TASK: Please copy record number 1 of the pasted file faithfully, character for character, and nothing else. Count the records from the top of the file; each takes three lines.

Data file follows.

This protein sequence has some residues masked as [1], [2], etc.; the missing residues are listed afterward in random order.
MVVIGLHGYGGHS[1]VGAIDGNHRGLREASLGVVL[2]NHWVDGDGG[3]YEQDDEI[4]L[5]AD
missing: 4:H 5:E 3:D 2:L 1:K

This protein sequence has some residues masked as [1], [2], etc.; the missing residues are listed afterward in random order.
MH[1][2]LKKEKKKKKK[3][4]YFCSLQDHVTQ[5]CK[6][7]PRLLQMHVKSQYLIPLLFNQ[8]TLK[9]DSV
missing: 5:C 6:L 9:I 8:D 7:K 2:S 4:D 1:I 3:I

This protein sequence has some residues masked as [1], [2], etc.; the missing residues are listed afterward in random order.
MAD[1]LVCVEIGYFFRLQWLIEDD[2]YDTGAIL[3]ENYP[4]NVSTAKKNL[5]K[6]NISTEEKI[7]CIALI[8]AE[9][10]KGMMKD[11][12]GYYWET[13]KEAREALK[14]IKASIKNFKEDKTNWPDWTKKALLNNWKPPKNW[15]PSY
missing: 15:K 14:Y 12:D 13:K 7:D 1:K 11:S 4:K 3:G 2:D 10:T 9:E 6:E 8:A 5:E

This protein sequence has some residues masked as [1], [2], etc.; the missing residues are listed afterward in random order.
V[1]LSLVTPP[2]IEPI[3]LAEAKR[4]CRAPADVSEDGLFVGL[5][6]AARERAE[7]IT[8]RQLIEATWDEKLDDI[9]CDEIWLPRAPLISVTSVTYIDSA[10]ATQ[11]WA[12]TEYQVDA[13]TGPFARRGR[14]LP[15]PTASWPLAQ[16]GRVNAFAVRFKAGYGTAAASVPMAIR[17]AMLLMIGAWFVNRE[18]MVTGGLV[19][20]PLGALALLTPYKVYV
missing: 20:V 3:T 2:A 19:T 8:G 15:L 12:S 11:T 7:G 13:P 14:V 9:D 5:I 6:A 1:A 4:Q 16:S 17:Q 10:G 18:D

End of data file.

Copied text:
This protein sequence has some residues masked as [1], [2], etc.; the missing residues are listed afterward in random order.
MVVIGLHGYGGHS[1]VGAIDGNHRGLREASLGVVL[2]NHWVDGDGG[3]YEQDDEI[4]L[5]AD
missing: 4:H 5:E 3:D 2:L 1:K